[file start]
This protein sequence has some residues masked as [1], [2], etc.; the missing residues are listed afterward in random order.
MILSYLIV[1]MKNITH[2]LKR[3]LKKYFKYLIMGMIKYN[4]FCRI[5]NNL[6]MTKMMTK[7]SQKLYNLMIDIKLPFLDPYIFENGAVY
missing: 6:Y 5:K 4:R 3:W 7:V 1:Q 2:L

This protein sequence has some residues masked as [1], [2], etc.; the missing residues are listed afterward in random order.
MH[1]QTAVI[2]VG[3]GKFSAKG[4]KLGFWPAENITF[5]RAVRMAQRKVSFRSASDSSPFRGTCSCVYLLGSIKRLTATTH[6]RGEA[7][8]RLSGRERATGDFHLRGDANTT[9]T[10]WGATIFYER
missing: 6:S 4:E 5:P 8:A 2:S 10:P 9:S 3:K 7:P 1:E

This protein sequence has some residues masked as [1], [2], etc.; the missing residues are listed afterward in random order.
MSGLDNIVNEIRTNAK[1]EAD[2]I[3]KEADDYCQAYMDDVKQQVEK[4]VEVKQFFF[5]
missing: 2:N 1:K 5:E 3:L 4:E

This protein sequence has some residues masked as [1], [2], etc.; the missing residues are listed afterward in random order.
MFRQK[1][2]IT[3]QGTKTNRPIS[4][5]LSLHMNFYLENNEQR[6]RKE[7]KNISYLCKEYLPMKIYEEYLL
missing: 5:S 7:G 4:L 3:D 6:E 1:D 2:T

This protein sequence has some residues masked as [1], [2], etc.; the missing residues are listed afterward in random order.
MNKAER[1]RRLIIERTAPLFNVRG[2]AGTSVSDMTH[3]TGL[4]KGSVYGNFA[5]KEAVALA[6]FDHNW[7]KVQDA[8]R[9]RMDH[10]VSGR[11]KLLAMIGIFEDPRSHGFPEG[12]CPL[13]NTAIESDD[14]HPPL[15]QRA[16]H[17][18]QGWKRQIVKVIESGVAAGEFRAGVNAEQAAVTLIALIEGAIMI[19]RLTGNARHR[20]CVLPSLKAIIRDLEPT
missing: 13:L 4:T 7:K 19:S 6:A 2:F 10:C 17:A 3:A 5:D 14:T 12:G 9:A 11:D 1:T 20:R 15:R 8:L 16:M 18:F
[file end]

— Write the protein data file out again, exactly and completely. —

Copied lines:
This protein sequence has some residues masked as [1], [2], etc.; the missing residues are listed afterward in random order.
MILSYLIV[1]MKNITH[2]LKR[3]LKKYFKYLIMGMIKYN[4]FCRI[5]NNL[6]MTKMMTK[7]SQKLYNLMIDIKLPFLDPYIFENGAVY
missing: 6:Y 5:K 4:R 3:W 7:V 1:Q 2:L

This protein sequence has some residues masked as [1], [2], etc.; the missing residues are listed afterward in random order.
MH[1]QTAVI[2]VG[3]GKFSAKG[4]KLGFWPAENITF[5]RAVRMAQRKVSFRSASDSSPFRGTCSCVYLLGSIKRLTATTH[6]RGEA[7][8]RLSGRERATGDFHLRGDANTT[9]T[10]WGATIFYER
missing: 6:S 4:E 5:P 8:A 2:S 10:P 9:S 3:K 7:P 1:E

This protein sequence has some residues masked as [1], [2], etc.; the missing residues are listed afterward in random order.
MSGLDNIVNEIRTNAK[1]EAD[2]I[3]KEADDYCQAYMDDVKQQVEK[4]VEVKQFFF[5]
missing: 2:N 1:K 5:E 3:L 4:E

This protein sequence has some residues masked as [1], [2], etc.; the missing residues are listed afterward in random order.
MFRQK[1][2]IT[3]QGTKTNRPIS[4][5]LSLHMNFYLENNEQR[6]RKE[7]KNISYLCKEYLPMKIYEEYLL
missing: 5:S 7:G 4:L 3:D 6:E 1:D 2:T

This protein sequence has some residues masked as [1], [2], etc.; the missing residues are listed afterward in random order.
MNKAER[1]RRLIIERTAPLFNVRG[2]AGTSVSDMTH[3]TGL[4]KGSVYGNFA[5]KEAVALA[6]FDHNW[7]KVQDA[8]R[9]RMDH[10]VSGR[11]KLLAMIGIFEDPRSHGFPEG[12]CPL[13]NTAIESDD[14]HPPL[15]QRA[16]H[17][18]QGWKRQIVKVIESGVAAGEFRAGVNAEQAAVTLIALIEGAIMI[19]RLTGNARHR[20]CVLPSLKAIIRDLEPT
missing: 13:L 4:T 7:K 19:S 6:A 2:F 10:C 17:A 3:A 5:D 14:T 12:G 9:A 11:D 1:T 20:R 15:R 8:L 16:M 18:F